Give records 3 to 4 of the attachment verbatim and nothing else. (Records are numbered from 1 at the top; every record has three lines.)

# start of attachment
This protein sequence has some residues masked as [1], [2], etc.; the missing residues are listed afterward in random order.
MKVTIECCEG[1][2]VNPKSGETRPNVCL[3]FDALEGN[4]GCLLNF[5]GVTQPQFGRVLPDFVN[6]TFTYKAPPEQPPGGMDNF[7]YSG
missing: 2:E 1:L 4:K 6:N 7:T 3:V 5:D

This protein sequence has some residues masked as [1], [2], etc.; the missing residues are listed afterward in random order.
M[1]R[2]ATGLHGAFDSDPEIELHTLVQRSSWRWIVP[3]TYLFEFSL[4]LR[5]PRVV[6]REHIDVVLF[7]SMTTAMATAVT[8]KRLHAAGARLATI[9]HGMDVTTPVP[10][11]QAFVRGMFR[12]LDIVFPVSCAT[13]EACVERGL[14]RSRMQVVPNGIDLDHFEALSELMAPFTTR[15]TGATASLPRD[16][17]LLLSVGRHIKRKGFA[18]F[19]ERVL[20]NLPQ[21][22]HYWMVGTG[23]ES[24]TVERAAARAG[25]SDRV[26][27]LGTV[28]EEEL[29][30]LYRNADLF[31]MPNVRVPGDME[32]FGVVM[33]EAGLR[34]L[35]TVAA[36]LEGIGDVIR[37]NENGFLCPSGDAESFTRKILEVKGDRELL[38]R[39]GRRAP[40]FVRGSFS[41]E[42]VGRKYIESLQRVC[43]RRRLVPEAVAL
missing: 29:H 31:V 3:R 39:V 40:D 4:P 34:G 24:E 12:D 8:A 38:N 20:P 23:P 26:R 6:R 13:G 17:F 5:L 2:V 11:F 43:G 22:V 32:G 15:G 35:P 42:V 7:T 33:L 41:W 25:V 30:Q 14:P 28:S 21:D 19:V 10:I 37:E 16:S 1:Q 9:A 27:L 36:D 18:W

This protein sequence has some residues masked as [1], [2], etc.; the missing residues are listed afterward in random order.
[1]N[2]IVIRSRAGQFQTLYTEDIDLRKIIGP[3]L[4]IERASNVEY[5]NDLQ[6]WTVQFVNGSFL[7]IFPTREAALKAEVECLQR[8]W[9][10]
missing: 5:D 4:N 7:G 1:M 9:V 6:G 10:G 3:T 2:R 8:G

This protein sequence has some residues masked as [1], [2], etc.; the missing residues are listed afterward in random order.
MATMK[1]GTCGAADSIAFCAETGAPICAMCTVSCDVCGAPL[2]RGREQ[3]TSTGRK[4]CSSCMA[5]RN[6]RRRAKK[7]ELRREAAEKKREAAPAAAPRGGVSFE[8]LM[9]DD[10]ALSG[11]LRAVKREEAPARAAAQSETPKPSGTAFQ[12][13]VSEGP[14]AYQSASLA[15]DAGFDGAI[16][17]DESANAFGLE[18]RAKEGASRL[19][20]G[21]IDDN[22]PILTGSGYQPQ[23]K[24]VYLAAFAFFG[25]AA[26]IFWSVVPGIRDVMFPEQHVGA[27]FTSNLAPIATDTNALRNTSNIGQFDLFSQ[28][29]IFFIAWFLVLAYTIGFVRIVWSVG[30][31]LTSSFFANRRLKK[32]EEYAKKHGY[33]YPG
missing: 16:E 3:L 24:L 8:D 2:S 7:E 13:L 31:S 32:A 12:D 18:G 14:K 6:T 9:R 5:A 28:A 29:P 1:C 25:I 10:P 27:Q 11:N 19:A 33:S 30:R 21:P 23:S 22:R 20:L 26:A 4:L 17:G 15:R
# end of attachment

This protein sequence has some residues masked as [1], [2], etc.; the missing residues are listed afterward in random order.
[1]N[2]IVIRSRAGQFQTLYTEDIDLRKIIGP[3]L[4]IERASNVEY[5]NDLQ[6]WTVQFVNGSFL[7]IFPTREAALKAEVECLQR[8]W[9][10]
missing: 5:D 4:N 7:G 1:M 9:V 6:G 10:G 3:T 2:R 8:G

This protein sequence has some residues masked as [1], [2], etc.; the missing residues are listed afterward in random order.
MATMK[1]GTCGAADSIAFCAETGAPICAMCTVSCDVCGAPL[2]RGREQ[3]TSTGRK[4]CSSCMA[5]RN[6]RRRAKK[7]ELRREAAEKKREAAPAAAPRGGVSFE[8]LM[9]DD[10]ALSG[11]LRAVKREEAPARAAAQSETPKPSGTAFQ[12][13]VSEGP[14]AYQSASLA[15]DAGFDGAI[16][17]DESANAFGLE[18]RAKEGASRL[19][20]G[21]IDDN[22]PILTGSGYQPQ[23]K[24]VYLAAFAFFG[25]AA[26]IFWSVVPGIRDVMFPEQHVGA[27]FTSNLAPIATDTNALRNTSNIGQFDLFSQ[28][29]IFFIAWFLVLAYTIGFVRIVWSVG[30][31]LTSSFFANRRLKK[32]EEYAKKHGY[33]YPG
missing: 16:E 3:L 24:L 8:D 2:S 7:E 13:L 31:S 32:A 12:D 18:G 14:K 6:T 9:R 5:A 28:A 29:P 1:C 25:I 10:P 27:Q 11:N 19:A 33:S 30:R 21:P 23:S 22:R 20:L 26:A 4:L 17:G 15:R